Wednesday, April 19 2000
Our home loan came through this morning and those magical words were left by both my real estate agent and my loan broker on my corporate voicemail. It's a done deal. We can move in tomorrow.
In other news, my erstwhile employer filed to go public. What with the sorry state of internet stocks these days, I don't know how wise this is, but I suppose the Grand Pooh Bah is out to salvage what he can of his company. Like most internet startups, it is, of course, nothing more than an elaborate pyramid scheme.
I'm really enjoying the latest series of Budweiser ads, the "real American hero series." Set to a late-80s-style pop-ballad score, they purport to salute the "true heroes" of working class America. The ads vary from one to the other. I've heard one saluting the bowling alley shoe man and another celebrating the sandwich shop meat slicer. They all conclude by advising us to crack open a Budweiser and toast this "true American hero." I think this is the first time I've heard the ever-nauseating late-80s-style-pop-ballad-advertising music used with such devastatingly ironic effect. Even in the year 2000, such advertising music is still in widespread use by advertisers, reflecting something I've observed about marketing: it's often stylistically conservative, even to the point of ludicrous anachronism.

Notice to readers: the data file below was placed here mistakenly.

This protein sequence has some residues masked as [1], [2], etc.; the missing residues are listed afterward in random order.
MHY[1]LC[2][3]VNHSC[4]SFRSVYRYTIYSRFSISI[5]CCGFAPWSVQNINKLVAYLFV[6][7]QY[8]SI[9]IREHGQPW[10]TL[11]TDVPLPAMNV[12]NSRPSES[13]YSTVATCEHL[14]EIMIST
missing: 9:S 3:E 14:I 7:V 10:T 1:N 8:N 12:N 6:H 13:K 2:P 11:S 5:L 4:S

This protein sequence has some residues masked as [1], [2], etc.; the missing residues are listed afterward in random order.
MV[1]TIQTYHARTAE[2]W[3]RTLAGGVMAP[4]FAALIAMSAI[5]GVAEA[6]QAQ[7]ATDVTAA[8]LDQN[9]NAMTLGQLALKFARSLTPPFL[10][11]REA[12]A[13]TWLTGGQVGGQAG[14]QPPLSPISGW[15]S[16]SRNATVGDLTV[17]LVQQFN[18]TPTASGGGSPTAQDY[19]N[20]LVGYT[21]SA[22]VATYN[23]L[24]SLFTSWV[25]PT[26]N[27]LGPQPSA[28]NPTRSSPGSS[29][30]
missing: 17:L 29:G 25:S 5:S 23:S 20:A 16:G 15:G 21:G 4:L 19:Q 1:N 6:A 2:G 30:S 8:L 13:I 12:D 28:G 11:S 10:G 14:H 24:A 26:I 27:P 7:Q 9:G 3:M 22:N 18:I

For linking purposes this article's URL is:feedback
previous | next